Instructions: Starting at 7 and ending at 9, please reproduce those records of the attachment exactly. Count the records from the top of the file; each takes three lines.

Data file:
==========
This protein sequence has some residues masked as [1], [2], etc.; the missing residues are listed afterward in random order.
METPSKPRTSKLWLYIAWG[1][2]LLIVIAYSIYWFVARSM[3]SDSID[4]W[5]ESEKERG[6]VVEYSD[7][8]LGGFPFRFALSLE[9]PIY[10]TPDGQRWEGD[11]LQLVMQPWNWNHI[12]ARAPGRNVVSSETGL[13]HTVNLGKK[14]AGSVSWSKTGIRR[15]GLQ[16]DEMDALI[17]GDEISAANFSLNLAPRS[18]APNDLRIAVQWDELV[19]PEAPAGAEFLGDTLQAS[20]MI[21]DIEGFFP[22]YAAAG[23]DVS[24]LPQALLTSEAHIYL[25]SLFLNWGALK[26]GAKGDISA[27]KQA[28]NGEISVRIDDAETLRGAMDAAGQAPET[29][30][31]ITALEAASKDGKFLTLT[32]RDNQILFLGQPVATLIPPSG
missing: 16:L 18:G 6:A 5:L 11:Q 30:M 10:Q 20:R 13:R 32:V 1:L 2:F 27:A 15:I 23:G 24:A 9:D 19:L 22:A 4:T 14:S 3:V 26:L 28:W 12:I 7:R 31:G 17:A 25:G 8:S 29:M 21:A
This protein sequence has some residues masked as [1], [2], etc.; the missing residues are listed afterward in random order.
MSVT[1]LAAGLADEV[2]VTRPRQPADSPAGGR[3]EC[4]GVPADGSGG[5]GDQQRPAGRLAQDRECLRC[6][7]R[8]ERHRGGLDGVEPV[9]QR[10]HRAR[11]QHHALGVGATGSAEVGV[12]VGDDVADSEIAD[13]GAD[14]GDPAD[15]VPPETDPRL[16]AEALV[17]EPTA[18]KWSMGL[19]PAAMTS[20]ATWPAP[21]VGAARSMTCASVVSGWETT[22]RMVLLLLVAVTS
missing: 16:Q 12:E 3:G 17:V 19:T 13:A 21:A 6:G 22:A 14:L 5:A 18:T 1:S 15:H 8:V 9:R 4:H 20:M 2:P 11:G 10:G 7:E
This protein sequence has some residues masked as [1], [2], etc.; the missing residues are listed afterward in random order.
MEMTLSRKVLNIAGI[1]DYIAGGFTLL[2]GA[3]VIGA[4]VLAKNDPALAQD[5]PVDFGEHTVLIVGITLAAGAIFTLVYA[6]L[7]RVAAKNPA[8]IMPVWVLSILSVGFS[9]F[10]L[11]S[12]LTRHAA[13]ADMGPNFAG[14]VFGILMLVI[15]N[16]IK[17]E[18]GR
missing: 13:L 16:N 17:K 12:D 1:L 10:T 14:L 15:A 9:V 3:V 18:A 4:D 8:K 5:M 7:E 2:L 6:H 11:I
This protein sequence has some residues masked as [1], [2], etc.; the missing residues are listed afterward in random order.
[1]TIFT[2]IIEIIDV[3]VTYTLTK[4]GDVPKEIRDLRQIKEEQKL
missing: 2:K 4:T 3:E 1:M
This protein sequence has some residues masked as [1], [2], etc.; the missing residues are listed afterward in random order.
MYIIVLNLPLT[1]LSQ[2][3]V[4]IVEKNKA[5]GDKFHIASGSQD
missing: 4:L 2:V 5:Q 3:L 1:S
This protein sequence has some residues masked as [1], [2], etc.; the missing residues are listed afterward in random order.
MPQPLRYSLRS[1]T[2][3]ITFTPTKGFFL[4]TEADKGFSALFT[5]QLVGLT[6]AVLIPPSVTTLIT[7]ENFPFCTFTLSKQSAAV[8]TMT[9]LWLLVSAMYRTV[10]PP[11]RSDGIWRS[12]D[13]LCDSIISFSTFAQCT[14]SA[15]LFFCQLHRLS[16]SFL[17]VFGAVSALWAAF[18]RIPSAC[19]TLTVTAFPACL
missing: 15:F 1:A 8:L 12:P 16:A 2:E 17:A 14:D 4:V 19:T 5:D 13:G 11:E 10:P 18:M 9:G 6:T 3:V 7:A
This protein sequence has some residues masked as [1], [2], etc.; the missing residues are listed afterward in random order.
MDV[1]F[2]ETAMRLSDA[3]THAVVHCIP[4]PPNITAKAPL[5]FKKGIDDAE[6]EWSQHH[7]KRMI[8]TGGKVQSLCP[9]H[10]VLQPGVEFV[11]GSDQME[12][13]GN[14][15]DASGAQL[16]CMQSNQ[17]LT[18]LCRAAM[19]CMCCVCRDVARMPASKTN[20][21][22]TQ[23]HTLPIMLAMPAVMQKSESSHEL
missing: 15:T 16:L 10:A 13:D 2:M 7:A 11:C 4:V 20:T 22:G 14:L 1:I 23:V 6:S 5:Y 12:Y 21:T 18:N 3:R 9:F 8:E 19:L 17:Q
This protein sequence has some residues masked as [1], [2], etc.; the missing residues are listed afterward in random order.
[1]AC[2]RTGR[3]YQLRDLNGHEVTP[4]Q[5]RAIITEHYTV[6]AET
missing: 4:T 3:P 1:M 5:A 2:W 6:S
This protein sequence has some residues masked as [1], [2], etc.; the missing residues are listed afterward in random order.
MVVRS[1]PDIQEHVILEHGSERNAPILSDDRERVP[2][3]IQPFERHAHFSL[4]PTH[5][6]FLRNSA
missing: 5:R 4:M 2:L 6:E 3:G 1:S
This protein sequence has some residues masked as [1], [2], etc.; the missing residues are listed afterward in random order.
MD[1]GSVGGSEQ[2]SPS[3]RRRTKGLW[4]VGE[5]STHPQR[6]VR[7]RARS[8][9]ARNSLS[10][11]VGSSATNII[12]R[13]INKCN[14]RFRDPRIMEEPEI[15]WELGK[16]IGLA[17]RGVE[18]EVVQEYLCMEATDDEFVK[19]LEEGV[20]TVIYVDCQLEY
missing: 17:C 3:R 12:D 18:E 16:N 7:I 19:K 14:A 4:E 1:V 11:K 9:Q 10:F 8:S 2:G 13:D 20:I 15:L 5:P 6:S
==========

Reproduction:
This protein sequence has some residues masked as [1], [2], etc.; the missing residues are listed afterward in random order.
MDV[1]F[2]ETAMRLSDA[3]THAVVHCIP[4]PPNITAKAPL[5]FKKGIDDAE[6]EWSQHH[7]KRMI[8]TGGKVQSLCP[9]H[10]VLQPGVEFV[11]GSDQME[12][13]GN[14][15]DASGAQL[16]CMQSNQ[17]LT[18]LCRAAM[19]CMCCVCRDVARMPASKTN[20][21][22]TQ[23]HTLPIMLAMPAVMQKSESSHEL
missing: 15:T 16:L 10:A 13:D 2:M 7:A 11:C 4:V 20:T 22:G 14:L 1:I 23:V 6:S 5:Y 12:Y 21:T 18:N 3:R 9:F 8:E 19:L 17:Q
This protein sequence has some residues masked as [1], [2], etc.; the missing residues are listed afterward in random order.
[1]AC[2]RTGR[3]YQLRDLNGHEVTP[4]Q[5]RAIITEHYTV[6]AET
missing: 4:T 3:P 1:M 5:A 2:W 6:S
This protein sequence has some residues masked as [1], [2], etc.; the missing residues are listed afterward in random order.
MVVRS[1]PDIQEHVILEHGSERNAPILSDDRERVP[2][3]IQPFERHAHFSL[4]PTH[5][6]FLRNSA
missing: 5:R 4:M 2:L 6:E 3:G 1:S